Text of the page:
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Service Logic – a new Dominant Logic for Social Customer Relationship Marketing


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Why and how Marketing should shift their focus from creating momentum for value exchange towards a focus on co-creating value "in use" for the Customer and the Company.

Published in: Business, Technology

Service Logic – a new Dominant Logic for Social Customer Relationship Marketing

  1. Service Logic – a new Dominant Logic for the Social Customer Relationship Marketerby WimRampen<br />image courtesy:<br />
  2. Goods dominant logic:<br />value is created at the moment of exchange, after that, the Customer is on his own<br />value exchange: when money and ownership or rights change hands<br />image courtesy:<br />
  3. The new dominant logic: Service Logic<br />is not about selling services<br />image courtesy:<br />
  4. Service Logic: value co-creation happens AFTER value exchange<br />image courtesy: <br />
  5. Value for customers means that, after they have been assisted by a self-service or full-service process, they are – or feel – better off than before<br />image courtesy:<br />
  6. Whether a Customer is – or feels – better off is determined by the Customer<br />image courtesy::<br />
  7. Value is co-created when customer desired outcomes are met<br />in other words: when the Customer’s job is done to his satisfaction<br />image courtesy:<br />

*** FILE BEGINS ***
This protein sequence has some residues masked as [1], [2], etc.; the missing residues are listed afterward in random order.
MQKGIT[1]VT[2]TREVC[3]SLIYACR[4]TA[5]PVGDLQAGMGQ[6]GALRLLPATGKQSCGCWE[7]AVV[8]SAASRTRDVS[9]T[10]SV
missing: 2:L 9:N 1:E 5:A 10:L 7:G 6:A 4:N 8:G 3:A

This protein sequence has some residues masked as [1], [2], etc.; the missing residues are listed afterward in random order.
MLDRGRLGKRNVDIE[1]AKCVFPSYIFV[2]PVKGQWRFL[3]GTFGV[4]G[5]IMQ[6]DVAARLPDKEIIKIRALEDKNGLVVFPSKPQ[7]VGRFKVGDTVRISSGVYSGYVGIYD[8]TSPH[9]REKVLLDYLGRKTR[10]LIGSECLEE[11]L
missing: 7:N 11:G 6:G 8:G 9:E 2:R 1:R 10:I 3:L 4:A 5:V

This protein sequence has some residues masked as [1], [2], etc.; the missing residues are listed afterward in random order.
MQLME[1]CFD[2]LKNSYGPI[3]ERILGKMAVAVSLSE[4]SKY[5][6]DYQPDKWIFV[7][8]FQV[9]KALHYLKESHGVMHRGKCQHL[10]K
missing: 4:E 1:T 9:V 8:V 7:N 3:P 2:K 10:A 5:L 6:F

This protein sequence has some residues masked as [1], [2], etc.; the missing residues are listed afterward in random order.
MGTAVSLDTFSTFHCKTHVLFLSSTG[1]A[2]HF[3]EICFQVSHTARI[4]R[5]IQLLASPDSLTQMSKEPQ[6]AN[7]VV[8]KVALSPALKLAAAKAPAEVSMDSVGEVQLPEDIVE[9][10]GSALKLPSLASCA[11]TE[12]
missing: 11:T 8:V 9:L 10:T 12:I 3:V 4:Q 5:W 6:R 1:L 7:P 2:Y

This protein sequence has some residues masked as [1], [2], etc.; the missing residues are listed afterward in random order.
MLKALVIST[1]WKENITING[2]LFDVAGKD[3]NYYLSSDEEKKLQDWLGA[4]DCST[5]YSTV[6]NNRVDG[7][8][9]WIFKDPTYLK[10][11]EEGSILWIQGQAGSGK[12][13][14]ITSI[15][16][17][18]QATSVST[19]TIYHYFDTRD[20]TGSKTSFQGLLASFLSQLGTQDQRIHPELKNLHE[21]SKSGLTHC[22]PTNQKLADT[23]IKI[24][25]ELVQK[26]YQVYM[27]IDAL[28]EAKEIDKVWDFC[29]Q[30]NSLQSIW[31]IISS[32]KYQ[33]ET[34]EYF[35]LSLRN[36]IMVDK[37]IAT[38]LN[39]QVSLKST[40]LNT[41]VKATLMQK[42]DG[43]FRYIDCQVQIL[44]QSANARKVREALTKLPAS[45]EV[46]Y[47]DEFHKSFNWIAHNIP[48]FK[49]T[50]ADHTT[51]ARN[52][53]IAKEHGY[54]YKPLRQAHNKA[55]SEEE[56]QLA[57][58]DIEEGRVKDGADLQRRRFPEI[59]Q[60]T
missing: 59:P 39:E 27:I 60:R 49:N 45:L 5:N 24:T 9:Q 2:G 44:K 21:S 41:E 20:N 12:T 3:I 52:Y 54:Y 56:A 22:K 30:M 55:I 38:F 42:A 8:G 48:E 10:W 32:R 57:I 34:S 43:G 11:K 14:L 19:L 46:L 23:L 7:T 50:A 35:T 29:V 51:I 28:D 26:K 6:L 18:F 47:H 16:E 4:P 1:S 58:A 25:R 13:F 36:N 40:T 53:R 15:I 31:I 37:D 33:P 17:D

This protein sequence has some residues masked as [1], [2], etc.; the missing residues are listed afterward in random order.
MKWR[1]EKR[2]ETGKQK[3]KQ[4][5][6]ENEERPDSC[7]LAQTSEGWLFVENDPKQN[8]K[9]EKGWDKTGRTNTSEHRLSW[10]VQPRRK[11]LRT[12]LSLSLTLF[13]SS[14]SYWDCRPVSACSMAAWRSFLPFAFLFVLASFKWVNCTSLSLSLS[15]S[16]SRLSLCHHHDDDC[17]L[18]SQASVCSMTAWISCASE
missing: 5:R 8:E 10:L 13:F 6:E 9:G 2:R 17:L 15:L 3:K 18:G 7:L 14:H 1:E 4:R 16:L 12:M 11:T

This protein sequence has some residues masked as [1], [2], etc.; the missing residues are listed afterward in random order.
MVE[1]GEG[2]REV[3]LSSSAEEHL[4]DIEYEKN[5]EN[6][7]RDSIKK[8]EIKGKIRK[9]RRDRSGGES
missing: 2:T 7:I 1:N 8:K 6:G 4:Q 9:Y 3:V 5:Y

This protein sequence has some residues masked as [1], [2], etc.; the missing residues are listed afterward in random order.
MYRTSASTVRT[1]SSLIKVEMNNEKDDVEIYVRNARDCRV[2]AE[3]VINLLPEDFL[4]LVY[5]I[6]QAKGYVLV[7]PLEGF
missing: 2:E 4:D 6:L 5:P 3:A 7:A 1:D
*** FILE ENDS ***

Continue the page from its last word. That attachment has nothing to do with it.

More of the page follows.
8. Fact: most Customers can use some help in creating value<br />image courtesy:<br />
  9. If value for the Customer is dominantly created after value exchange, i.e. IN USE, both scope and content of marketing strategies should shift from dominantly focused on creating momentum for value exchange to a continuum of interactions in networks of relationships aimed to support customers’ value creation <br />image courtesy:<br />
  10. The “new” goal for marketing is to support (and improve) customers’ value creation “in use”<br />image courtesy:<br />
  11. Value “in use” is determined by Customer outcomes of experiences during the lifetime of consumption of products & services<br />image courtesy:<br />
  12. Touch-points and interactions (in networks) of relationships are the building blocks of personalized experiences in a socially networked eco-system<br />image courtesy:<br />
  13. The firm (marketing) should strive for engagement in interactions and relationships with its customers’ (net)work or process to create value<br />image courtesy:<br />
  14. 5 Questions for today’s marketers<br />image courtesy:<br />
  15. 1. Do you understand how and to what extent your customers are meeting their desired outcomes when using (experiencing) your product or services (over its lifetime)?<br />image courtesy:<br />
  16. 2. What interactions with your product, services, partners, employees, touch-points, their networks and relationships influence and shape customers’ experiences in use?<br />image courtesy:<br />
  17. 3. What opportunities do you see to engage in the customer’s value-creation process?<br />image courtesy:<br />
  18. 4. What opportunities do you see to pro-actively help the customer meet their desired outcomes through (new ways of) interacting (in & via networks) and building relationships?<br />image courtesy:<br />